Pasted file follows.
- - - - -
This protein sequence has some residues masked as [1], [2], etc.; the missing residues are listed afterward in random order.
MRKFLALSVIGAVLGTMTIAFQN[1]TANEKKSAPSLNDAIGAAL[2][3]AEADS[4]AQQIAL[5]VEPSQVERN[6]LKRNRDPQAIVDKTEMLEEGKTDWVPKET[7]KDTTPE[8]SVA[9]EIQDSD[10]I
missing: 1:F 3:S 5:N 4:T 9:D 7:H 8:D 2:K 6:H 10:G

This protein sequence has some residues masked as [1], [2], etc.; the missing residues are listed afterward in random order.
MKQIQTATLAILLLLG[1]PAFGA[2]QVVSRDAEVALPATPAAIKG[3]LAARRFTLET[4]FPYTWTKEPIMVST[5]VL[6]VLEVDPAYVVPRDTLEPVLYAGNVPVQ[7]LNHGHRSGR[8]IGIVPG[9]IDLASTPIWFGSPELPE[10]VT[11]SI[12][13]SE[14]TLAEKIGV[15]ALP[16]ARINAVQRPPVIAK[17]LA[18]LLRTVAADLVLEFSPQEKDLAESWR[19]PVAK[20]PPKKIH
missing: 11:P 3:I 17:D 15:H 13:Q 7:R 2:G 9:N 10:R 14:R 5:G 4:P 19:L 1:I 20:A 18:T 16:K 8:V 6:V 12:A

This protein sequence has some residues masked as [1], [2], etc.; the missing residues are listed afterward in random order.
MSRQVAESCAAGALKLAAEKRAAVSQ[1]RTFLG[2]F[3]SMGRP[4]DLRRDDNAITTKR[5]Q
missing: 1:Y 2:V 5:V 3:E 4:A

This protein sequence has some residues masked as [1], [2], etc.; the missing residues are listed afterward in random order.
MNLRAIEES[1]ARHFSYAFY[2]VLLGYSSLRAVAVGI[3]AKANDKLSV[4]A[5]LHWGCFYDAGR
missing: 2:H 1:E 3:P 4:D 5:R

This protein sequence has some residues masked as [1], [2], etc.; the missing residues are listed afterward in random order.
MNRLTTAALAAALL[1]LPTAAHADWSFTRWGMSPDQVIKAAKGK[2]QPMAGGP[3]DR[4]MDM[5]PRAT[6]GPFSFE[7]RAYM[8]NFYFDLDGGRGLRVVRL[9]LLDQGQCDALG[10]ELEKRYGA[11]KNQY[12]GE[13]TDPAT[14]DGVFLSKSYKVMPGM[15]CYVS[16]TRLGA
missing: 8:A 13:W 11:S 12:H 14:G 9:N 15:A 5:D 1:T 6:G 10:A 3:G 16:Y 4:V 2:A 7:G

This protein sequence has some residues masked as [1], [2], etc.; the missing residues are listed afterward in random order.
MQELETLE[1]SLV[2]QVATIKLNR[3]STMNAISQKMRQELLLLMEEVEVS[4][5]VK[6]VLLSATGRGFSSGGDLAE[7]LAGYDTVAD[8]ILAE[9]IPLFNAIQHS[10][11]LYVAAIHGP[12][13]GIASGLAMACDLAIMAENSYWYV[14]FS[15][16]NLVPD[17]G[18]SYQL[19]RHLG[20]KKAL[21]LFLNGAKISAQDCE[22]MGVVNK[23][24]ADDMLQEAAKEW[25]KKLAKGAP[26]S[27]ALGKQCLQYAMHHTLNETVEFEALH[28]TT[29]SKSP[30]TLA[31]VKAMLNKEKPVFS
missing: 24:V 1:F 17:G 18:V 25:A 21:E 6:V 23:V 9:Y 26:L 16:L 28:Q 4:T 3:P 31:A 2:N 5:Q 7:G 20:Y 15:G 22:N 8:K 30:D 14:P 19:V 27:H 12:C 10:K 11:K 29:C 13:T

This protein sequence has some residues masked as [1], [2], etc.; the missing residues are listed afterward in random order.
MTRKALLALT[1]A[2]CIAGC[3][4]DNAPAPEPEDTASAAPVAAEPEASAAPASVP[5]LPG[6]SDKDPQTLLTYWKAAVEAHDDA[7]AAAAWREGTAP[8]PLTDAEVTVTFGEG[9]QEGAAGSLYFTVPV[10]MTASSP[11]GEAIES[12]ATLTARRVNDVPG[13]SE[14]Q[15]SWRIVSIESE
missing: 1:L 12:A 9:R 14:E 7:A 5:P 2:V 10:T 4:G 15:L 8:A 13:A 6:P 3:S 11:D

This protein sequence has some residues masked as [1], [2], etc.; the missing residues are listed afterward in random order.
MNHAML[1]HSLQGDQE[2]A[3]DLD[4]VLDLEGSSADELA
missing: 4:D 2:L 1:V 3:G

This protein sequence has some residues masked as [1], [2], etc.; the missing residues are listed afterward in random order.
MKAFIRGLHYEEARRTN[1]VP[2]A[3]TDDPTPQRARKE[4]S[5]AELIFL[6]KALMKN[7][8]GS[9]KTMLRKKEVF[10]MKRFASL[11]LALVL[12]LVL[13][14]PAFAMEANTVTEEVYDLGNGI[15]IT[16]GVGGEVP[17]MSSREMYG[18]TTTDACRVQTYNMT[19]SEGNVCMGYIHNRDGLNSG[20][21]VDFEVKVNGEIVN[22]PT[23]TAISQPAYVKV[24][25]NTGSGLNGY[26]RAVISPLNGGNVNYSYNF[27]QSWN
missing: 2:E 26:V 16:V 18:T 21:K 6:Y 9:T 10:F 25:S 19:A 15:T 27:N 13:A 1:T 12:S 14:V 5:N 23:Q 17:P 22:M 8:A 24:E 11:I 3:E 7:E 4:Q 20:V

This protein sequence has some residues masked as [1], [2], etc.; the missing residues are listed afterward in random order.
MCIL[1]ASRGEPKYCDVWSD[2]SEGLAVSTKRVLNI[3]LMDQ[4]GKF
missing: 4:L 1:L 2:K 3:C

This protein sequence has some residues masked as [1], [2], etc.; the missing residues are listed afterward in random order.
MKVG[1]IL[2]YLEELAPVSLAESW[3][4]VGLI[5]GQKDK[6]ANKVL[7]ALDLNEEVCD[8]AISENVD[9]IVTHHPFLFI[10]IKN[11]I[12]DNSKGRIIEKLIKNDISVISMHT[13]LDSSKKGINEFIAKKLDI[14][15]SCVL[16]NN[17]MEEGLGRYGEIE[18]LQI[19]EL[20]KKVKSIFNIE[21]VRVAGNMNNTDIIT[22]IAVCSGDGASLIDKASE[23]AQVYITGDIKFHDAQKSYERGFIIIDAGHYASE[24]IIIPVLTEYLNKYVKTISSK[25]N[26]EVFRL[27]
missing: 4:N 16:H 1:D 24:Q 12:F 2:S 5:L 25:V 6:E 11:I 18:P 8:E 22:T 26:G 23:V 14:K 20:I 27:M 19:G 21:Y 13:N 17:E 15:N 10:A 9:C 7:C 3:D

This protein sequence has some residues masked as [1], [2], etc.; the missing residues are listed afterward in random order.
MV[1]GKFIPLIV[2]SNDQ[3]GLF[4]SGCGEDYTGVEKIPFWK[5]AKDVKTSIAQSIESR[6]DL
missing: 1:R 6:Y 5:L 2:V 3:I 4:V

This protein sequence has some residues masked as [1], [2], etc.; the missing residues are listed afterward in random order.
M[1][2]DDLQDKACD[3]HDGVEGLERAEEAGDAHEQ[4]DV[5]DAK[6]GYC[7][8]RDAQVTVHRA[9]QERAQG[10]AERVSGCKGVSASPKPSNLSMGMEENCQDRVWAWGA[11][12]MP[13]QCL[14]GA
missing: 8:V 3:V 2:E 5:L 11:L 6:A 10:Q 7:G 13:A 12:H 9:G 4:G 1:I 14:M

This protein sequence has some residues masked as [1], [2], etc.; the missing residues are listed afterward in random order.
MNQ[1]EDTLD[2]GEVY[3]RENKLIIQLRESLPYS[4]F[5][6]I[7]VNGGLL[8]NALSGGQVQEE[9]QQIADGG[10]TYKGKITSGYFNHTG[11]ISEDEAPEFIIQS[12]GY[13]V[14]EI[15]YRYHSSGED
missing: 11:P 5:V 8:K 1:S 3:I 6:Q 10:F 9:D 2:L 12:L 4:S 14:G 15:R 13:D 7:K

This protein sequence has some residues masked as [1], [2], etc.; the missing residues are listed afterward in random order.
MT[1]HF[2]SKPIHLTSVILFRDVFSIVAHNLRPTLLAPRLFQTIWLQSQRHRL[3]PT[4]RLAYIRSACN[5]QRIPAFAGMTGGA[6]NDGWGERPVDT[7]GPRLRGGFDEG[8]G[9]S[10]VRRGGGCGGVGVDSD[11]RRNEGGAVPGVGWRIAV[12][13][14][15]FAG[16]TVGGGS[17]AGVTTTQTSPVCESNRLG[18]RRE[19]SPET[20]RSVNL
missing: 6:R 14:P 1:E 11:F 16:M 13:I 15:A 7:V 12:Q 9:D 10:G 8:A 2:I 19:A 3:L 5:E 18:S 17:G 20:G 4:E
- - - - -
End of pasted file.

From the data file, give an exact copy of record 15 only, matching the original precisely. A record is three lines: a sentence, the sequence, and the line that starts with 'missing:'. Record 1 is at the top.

This protein sequence has some residues masked as [1], [2], etc.; the missing residues are listed afterward in random order.
MT[1]HF[2]SKPIHLTSVILFRDVFSIVAHNLRPTLLAPRLFQTIWLQSQRHRL[3]PT[4]RLAYIRSACN[5]QRIPAFAGMTGGA[6]NDGWGERPVDT[7]GPRLRGGFDEG[8]G[9]S[10]VRRGGGCGGVGVDSD[11]RRNEGGAVPGVGWRIAV[12][13][14][15]FAG[16]TVGGGS[17]AGVTTTQTSPVCESNRLG[18]RRE[19]SPET[20]RSVNL
missing: 6:R 14:P 1:E 11:F 16:M 13:I 15:A 7:V 12:Q 9:D 10:G 8:A 2:I 19:A 3:L 5:E 18:S 17:G 20:G 4:E